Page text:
The 2011-2014 Subaru WRX has great big bulged out fenders, just like the STI has had since 2008. We've been getting a lot of questions about wheel and tire fitment on these cars, and I've seen a lot here on NASIOC, so I thought I'd address it.
The bigger bodywork allows for the fitment of wider wheels and tires. Wider tires look cool, and more importantly, they can help generate a lot more lateral grip. HOWEVER, a lot of the questions I get are asking about fitments that are either too low of an offset, too wide of a tire, or some combination of the two. Oh, and there's the bolt pattern problem, too.
First off, some basics: The WRX has a bolt pattern of 5x100 and a hub bore of 56.1mm. The stock wheel is a 17x8" +53 offset with a 235/45R17 tire. That tire size means the stock tire has a diameter of 25.3".
That 5x100 bolt pattern means factory STI wheels WILL NOT fit, since the STI uses a 5x114 bolt pattern.
Now, if you want to fit larger/wider wheels and tires, you'll want to try to keep the wheel offset as close as possible to stock. I'd generally try for an offset near the stock +53. +48 is very common. Depending on how wide the wheels and tires are, though, the offset will have to go lower, or the tire may bump into the strut in the front.
From experience, a 9.5" wide wheel will work at around +40 (give or take a couple of mm). The lower offset allows decent tire clearance on the inside. Steering feel is slightly worse from the lower offset, but it's not terrible. A 265/35R18 tire happens to be within 0.1% of the stock size, and that fits pretty well. (You may have to do minor fender rolling at the back if the car is lowered. It depends on the tire...not all 265/35R18 are created equal.)
Here's an example of this fitment:
18x9.5 +38 Rota Option, 265/35R18 Michelin Pilot A/S
The car above is lowered on Epic Engineering springs. We rolled the rear fenders.
18x9.5 +40 Rota D-Force, 265/35R18 Kumho V700
That's our shop car above. Rear fenders rolled, lowered on Cusco coilovers.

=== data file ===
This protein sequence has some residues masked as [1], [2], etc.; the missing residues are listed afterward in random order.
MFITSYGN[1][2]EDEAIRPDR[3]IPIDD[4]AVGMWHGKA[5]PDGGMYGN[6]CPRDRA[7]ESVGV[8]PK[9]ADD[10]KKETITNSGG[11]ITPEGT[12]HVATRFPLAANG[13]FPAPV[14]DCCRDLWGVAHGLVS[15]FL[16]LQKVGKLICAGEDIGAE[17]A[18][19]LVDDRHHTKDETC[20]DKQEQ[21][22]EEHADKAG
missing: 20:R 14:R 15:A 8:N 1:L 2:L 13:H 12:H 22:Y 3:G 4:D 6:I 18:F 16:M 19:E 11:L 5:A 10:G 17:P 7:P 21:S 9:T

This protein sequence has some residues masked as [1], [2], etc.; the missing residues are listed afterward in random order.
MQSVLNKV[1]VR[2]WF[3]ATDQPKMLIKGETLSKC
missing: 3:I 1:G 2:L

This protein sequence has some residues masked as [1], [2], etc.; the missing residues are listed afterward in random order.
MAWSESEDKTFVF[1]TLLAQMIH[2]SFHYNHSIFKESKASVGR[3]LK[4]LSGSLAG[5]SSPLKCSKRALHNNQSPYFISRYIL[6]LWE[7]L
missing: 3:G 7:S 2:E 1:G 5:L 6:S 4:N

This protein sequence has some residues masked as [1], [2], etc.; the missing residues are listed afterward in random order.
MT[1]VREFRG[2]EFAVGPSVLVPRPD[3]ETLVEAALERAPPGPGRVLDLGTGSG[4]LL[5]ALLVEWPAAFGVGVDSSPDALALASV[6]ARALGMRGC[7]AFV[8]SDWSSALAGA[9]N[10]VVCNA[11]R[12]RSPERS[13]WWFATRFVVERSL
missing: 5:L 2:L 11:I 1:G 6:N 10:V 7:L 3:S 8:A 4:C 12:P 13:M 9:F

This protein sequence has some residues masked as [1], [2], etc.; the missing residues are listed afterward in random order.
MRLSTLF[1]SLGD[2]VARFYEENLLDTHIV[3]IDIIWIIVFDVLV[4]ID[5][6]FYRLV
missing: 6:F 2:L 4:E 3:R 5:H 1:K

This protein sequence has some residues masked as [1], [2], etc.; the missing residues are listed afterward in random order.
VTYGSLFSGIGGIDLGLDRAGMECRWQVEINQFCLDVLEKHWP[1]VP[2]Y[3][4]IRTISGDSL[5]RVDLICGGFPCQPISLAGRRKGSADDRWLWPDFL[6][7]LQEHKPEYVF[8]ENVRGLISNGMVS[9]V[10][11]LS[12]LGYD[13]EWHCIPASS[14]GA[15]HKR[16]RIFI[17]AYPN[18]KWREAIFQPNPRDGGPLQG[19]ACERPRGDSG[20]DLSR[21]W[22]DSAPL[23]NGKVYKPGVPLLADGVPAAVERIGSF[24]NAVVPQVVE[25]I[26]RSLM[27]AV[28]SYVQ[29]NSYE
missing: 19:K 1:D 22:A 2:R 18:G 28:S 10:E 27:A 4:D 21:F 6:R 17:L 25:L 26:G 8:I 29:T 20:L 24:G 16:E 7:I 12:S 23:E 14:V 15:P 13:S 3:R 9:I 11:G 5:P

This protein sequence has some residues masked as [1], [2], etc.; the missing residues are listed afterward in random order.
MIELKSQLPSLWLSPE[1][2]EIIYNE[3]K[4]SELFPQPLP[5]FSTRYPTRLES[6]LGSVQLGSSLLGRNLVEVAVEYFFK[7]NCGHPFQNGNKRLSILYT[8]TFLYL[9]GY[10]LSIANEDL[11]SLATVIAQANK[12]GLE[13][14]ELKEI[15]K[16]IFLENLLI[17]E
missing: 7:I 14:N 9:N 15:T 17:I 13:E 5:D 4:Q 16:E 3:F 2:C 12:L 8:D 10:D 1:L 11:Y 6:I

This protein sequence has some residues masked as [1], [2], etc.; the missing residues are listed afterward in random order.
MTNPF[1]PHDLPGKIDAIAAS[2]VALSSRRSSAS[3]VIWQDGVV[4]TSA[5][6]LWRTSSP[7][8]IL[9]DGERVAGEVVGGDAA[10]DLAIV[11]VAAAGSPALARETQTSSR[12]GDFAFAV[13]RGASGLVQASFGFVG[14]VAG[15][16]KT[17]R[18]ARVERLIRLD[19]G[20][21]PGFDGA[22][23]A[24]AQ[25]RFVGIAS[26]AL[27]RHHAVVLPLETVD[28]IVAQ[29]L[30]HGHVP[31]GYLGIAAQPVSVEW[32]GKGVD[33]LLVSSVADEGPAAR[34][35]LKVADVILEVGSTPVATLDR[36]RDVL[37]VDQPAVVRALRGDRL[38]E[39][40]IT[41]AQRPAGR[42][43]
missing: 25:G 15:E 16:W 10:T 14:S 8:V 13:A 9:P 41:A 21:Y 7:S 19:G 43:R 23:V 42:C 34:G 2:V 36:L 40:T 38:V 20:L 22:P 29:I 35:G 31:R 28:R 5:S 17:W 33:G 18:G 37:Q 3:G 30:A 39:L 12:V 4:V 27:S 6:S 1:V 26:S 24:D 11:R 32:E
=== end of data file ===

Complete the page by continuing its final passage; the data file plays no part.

If you still want more meat under the car, you can run a 275 width. We've done several cars with 275/35R18. That's a tight squeeze if the car is lowered. Rolling is definitely required in back.
18x9.5 +40 Rota D-Force, 275/35R18 Dunlop Direzza Z-1 Star Spec
The gray car has Swift lowering springs.
Our shop car with Rays G-Games 99B 19x9.5 +40, Cooper 2XS 275/30R19.
We have not yet tried 285/35R18, for a couple of reasons. One is that the tire is 2.1% larger than the stock 2011-2014 WRX tire, slightly over our 2% rule of thumb in terms of variance from stock. The other reason is that since the diameter grows along with the width, the clearance problem will get worse. I think that tire would rub at all four corners with any amount of lowering or suspension compression.
I realize I've used some STI cars as examples above, but the WRX bodywork is identical, so for our purposes these are still useful comparisons.
If you want absolutely NO fitment problems, go with a smaller tire, like a 255/35R18. Given an offset between about +40 to +48, there should be no rubbing, even when mildly lowered. Stock STI tires, which are 245/40R18, are also an easy fit.
I mentioned rolling the rear fenders. Customers often ask me about rolling the fronts. They usually do not need to be rolled, but even if you wanted to there's almost no lip up there to roll, and what lip is there incorporates clips that secure the fender liner to the fender. Get rid of those clips and your fender liner is going to have to go. We suggest retaining your fender liners. They keep road debris and moisture out of your car's inner bodywork.
Note that the bigger tires may rub bit of the rear bumper cover. We trimmed that back on some of the cars with 275/35R18 tires.
I see some people with the widebody cars running lower offsets, sometimes much lower, like +30 or +25. I DO NOT recommend doing this. Sure, it looks kind of cool (if that's your thing), but generally you are going to have to go with a SMALLER tire size to alleviate fender contact problems. What's the point of having big wide wheels if your contact patch is the same as stock? Secondly, as the offset gets lower your wheel centerline is getting farther and farther away from the axis of your steering. The steering feel gets messed up -- to me it feels vague and it tends to want to steer left and right on acceleration or braking, due to the wheel trying to pivot around the steering axis. This effect gets worse with lowering.
So, that's my experiences with stuffing big wheels and tires onto the 2011+ WRX. I hope this provides some help when you are shopping for wheels and tires.